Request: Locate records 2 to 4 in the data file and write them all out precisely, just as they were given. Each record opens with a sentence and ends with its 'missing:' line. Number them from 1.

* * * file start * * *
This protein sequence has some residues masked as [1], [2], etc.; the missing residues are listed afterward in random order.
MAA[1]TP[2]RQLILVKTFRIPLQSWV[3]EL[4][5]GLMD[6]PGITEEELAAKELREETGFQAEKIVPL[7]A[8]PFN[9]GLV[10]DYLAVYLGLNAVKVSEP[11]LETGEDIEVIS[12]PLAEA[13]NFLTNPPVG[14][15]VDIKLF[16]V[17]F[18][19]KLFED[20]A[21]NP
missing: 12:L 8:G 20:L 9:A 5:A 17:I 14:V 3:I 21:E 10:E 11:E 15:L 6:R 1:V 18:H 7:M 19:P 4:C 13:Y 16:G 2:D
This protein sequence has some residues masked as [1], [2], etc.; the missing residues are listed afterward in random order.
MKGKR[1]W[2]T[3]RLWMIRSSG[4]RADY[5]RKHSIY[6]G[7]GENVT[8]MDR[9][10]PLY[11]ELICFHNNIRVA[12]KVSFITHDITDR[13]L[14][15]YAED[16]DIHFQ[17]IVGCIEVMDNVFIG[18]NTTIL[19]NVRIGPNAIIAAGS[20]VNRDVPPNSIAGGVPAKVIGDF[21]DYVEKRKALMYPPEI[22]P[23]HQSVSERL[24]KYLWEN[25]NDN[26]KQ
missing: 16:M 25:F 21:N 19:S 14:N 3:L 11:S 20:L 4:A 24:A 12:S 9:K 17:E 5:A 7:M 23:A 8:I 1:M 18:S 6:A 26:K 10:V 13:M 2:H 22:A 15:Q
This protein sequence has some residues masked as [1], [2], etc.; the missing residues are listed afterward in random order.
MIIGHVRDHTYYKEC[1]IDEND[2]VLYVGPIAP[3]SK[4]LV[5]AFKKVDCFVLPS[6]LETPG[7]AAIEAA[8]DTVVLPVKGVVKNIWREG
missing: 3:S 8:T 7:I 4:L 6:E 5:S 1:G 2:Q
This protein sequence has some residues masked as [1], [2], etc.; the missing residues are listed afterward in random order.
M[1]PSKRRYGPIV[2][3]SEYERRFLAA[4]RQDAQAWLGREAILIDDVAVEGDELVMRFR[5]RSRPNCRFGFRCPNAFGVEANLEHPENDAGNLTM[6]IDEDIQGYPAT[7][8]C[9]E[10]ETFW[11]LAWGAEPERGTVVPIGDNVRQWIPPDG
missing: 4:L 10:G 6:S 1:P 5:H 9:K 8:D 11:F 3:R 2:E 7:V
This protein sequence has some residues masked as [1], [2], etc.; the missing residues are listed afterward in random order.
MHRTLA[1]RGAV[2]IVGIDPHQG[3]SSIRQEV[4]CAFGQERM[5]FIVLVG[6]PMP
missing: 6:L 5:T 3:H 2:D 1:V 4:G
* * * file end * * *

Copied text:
This protein sequence has some residues masked as [1], [2], etc.; the missing residues are listed afterward in random order.
MKGKR[1]W[2]T[3]RLWMIRSSG[4]RADY[5]RKHSIY[6]G[7]GENVT[8]MDR[9][10]PLY[11]ELICFHNNIRVA[12]KVSFITHDITDR[13]L[14][15]YAED[16]DIHFQ[17]IVGCIEVMDNVFIG[18]NTTIL[19]NVRIGPNAIIAAGS[20]VNRDVPPNSIAGGVPAKVIGDF[21]DYVEKRKALMYPPEI[22]P[23]HQSVSERL[24]KYLWEN[25]NDN[26]KQ
missing: 16:M 25:F 21:N 19:S 14:N 3:L 11:S 20:L 4:A 24:A 12:S 9:K 17:E 5:A 7:M 23:A 8:I 1:M 18:S 6:A 26:K 10:V 13:M 2:H 22:A 15:Q
This protein sequence has some residues masked as [1], [2], etc.; the missing residues are listed afterward in random order.
MIIGHVRDHTYYKEC[1]IDEND[2]VLYVGPIAP[3]SK[4]LV[5]AFKKVDCFVLPS[6]LETPG[7]AAIEAA[8]DTVVLPVKGVVKNIWREG
missing: 3:S 8:T 7:I 4:L 6:E 5:S 1:G 2:Q
This protein sequence has some residues masked as [1], [2], etc.; the missing residues are listed afterward in random order.
M[1]PSKRRYGPIV[2][3]SEYERRFLAA[4]RQDAQAWLGREAILIDDVAVEGDELVMRFR[5]RSRPNCRFGFRCPNAFGVEANLEHPENDAGNLTM[6]IDEDIQGYPAT[7][8]C[9]E[10]ETFW[11]LAWGAEPERGTVVPIGDNVRQWIPPDG
missing: 4:L 10:G 6:S 1:P 5:H 9:K 8:D 11:F 3:R 2:E 7:V